How Turning Tides helped a Worthing hair salon owner get sober and turn his life around

Leah Robinson, Daniel Lloyd Grant and Tally Dobson at the Halloween event at the salon
Leah Robinson, Daniel Lloyd Grant and Tally Dobson at the Halloween event at the salon

The owner of a Worthing hair salon spent Halloween fundraising to give back to the charity he credits with helping him turn his life around.

For almost a year now, Daniel Lloyd Grant has run a successful business – DLG Hair Studio – which employs two members of staff in Worthing’s North Street.

But three years ago, Daniel was ‘basically homeless’ and struggling to hold down a job due to a decade of alcohol and drug abuse.

Despite not having a place to live, Daniel said that as a young single man, he was not considered a priority for council help.

His drinking was affecting his everyday life, but Daniel’s attempts to get sober were unsuccessful.

It was as he was going through this ‘darkest and hardest’ of times that he came across Turning Tides, formerly the Worthing Churches Homeless Project, and its recovery support programme.

Attending his first appointment, he said: “I was in the office shaking and sweating with the withdrawals, and they said we really want to help you.”

He was placed in supported accommodation in one of the charity’s recovery houses in Littlehampton.

Daniel’s anxiety meant he did not want to be placed in a big group setting, but at the six-bed recovery house he had his own space where he could focus on getting sober without having to worry about where he would sleep that night and dealing with bills.

His said it was this ‘stability’ that helped him the most.

“It just takes the weight off your shoulders and helps you get better,” he said. “It gives you a little breather.”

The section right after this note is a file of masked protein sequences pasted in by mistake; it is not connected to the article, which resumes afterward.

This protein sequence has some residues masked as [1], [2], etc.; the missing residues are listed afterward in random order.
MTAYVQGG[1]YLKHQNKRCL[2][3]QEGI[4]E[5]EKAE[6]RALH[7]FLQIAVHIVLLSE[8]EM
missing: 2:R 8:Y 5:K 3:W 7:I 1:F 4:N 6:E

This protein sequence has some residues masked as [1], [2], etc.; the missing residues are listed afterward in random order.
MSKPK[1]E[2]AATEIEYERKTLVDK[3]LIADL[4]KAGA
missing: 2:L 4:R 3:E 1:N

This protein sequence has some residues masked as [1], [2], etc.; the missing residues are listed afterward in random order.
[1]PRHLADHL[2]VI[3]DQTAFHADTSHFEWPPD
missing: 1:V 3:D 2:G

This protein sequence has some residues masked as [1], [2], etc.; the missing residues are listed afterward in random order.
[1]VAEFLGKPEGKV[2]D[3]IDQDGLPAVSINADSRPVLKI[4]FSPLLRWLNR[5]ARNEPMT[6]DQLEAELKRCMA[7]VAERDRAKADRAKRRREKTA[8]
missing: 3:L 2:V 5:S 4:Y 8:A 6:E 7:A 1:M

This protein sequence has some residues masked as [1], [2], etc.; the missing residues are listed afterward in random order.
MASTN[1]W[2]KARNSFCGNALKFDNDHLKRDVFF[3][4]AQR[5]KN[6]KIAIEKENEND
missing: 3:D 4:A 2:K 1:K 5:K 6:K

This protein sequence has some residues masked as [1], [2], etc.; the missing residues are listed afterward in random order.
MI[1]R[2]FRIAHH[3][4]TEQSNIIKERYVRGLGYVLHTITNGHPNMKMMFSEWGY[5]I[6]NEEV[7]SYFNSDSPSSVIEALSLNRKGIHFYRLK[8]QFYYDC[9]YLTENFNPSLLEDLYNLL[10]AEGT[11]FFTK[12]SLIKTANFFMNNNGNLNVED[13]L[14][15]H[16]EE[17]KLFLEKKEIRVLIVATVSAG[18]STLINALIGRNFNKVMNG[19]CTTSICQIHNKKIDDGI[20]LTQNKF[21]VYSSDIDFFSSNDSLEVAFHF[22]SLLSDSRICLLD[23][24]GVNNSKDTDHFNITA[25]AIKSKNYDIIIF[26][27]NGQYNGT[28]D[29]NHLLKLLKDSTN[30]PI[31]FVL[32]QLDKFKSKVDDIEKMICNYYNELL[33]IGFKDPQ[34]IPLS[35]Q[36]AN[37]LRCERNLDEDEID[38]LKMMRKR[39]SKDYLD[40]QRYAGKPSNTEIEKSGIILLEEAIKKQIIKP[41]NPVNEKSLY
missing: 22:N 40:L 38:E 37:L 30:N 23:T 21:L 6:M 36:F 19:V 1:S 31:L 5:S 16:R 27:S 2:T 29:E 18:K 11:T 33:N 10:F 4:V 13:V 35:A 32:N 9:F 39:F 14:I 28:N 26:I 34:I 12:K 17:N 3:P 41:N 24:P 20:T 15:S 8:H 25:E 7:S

Staff at the charity were there to help him with everything from getting his driving license to counselling sessions.

Daniel’s challenge was learning to deal with life without using the ‘blanket’ of alcohol.

I was pretty much drunk for ten years,” he said. “I had no way of dealing with situations.

“I had to work out how to deal with everything sober.”

While he was at the residence, he also started a level three qualification in hairdressing, which he had done on and off ever since leaving school.

After a year at the recovery house, he was well enough to move on and move in with his partner.

Through his counselling sessions, he came to realise he wanted to open his own business, and soon DLG hair studio was born.

Daniel, now 30, said the business was going well.

“It’s demanding but it’s really good,” he said. “It’s something to keep you focused and get you up everyday, doing what you love.”

He now wants to support the ‘amazing’ charity by raising money whenever he can.

“If it weren’t for them I wouldn’t be running this business now,” he said. “They helped me so much.”

To mark Halloween on Thursday, he dressed up as Edward Scissorhands and held a fundraising event at the salon which raised £237 for Turning Tides.

Daniel also wants to raise awareness of the charity and the help they can provide, and encourage anyone in a similar situation to him to seek help.

“I would recommend it to anyone to try the programme and seek support,” he said. “If I can do it, anyone can.”

Donate to the fundraising efforts here.

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